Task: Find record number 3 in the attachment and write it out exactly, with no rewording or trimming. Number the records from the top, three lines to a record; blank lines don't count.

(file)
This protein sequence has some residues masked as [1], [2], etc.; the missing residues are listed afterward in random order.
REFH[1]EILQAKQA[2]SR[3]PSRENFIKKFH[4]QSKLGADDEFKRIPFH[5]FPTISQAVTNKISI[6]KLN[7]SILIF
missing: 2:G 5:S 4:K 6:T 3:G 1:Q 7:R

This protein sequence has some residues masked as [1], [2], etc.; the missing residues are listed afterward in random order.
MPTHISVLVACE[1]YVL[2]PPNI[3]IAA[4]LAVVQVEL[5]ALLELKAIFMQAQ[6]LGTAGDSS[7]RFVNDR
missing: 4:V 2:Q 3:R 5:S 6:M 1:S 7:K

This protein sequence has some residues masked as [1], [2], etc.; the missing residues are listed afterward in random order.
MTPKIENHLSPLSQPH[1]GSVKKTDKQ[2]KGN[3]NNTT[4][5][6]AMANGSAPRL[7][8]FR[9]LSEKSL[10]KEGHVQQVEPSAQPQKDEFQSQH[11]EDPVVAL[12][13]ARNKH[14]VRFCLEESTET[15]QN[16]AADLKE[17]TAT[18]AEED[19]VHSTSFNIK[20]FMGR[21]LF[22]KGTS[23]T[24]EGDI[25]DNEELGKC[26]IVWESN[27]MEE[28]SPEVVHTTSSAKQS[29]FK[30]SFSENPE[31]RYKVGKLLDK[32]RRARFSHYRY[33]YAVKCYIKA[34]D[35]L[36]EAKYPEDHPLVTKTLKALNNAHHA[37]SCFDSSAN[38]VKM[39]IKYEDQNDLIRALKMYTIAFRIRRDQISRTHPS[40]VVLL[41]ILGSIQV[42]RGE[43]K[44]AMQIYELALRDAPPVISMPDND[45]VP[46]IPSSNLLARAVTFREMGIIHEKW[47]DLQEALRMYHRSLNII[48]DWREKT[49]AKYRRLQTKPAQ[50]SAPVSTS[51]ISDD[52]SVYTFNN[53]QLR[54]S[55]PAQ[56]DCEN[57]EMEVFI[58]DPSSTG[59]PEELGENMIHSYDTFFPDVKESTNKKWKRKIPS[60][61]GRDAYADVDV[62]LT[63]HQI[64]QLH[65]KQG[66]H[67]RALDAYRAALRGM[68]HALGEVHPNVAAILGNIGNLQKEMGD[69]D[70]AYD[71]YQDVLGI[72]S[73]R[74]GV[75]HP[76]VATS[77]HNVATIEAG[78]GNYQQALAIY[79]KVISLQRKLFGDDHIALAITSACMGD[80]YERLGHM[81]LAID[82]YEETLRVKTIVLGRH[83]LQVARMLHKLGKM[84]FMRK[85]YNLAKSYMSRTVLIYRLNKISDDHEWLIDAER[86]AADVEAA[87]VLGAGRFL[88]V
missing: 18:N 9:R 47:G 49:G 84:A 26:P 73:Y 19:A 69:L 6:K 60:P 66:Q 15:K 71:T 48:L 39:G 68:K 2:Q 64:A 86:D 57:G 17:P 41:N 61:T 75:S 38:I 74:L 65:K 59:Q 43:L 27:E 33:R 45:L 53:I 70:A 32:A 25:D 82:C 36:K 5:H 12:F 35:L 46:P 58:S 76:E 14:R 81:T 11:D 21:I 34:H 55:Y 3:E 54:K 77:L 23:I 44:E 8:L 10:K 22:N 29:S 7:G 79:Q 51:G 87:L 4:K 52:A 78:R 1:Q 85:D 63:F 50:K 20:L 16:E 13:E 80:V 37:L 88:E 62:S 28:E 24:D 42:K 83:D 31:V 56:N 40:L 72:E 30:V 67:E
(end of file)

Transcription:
This protein sequence has some residues masked as [1], [2], etc.; the missing residues are listed afterward in random order.
MTPKIENHLSPLSQPH[1]GSVKKTDKQ[2]KGN[3]NNTT[4][5][6]AMANGSAPRL[7][8]FR[9]LSEKSL[10]KEGHVQQVEPSAQPQKDEFQSQH[11]EDPVVAL[12][13]ARNKH[14]VRFCLEESTET[15]QN[16]AADLKE[17]TAT[18]AEED[19]VHSTSFNIK[20]FMGR[21]LF[22]KGTS[23]T[24]EGDI[25]DNEELGKC[26]IVWESN[27]MEE[28]SPEVVHTTSSAKQS[29]FK[30]SFSENPE[31]RYKVGKLLDK[32]RRARFSHYRY[33]YAVKCYIKA[34]D[35]L[36]EAKYPEDHPLVTKTLKALNNAHHA[37]SCFDSSAN[38]VKM[39]IKYEDQNDLIRALKMYTIAFRIRRDQISRTHPS[40]VVLL[41]ILGSIQV[42]RGE[43]K[44]AMQIYELALRDAPPVISMPDND[45]VP[46]IPSSNLLARAVTFREMGIIHEKW[47]DLQEALRMYHRSLNII[48]DWREKT[49]AKYRRLQTKPAQ[50]SAPVSTS[51]ISDD[52]SVYTFNN[53]QLR[54]S[55]PAQ[56]DCEN[57]EMEVFI[58]DPSSTG[59]PEELGENMIHSYDTFFPDVKESTNKKWKRKIPS[60][61]GRDAYADVDV[62]LT[63]HQI[64]QLH[65]KQG[66]H[67]RALDAYRAALRGM[68]HALGEVHPNVAAILGNIGNLQKEMGD[69]D[70]AYD[71]YQDVLGI[72]S[73]R[74]GV[75]HP[76]VATS[77]HNVATIEAG[78]GNYQQALAIY[79]KVISLQRKLFGDDHIALAITSACMGD[80]YERLGHM[81]LAID[82]YEETLRVKTIVLGRH[83]LQVARMLHKLGKM[84]FMRK[85]YNLAKSYMSRTVLIYRLNKISDDHEWLIDAER[86]AADVEAA[87]VLGAGRFL[88]V
missing: 18:N 9:R 47:G 49:G 84:A 26:P 73:Y 19:A 69:L 6:K 60:P 66:Q 15:K 71:T 48:L 39:G 68:K 2:Q 64:A 86:D 57:G 17:P 41:N 61:T 75:S 38:I 74:L 65:K 59:Q 43:L 27:E 33:R 45:L 53:I 70:A 32:A 25:D 82:C 36:K 5:H 12:F 35:L 46:P 58:S 76:E 14:R 81:T 11:D 21:I 34:H 55:Y 3:E 54:K 77:L 23:I 44:E 8:L 10:K 22:N 29:S 7:G 79:Q 51:G 87:L 4:K 52:A 78:R 1:Q 85:D 63:F 50:K 20:L 16:E 13:E 80:V 37:L 88:E 62:S 28:E 24:D 42:K 83:D 31:V 56:N 40:L 72:E 30:V 67:E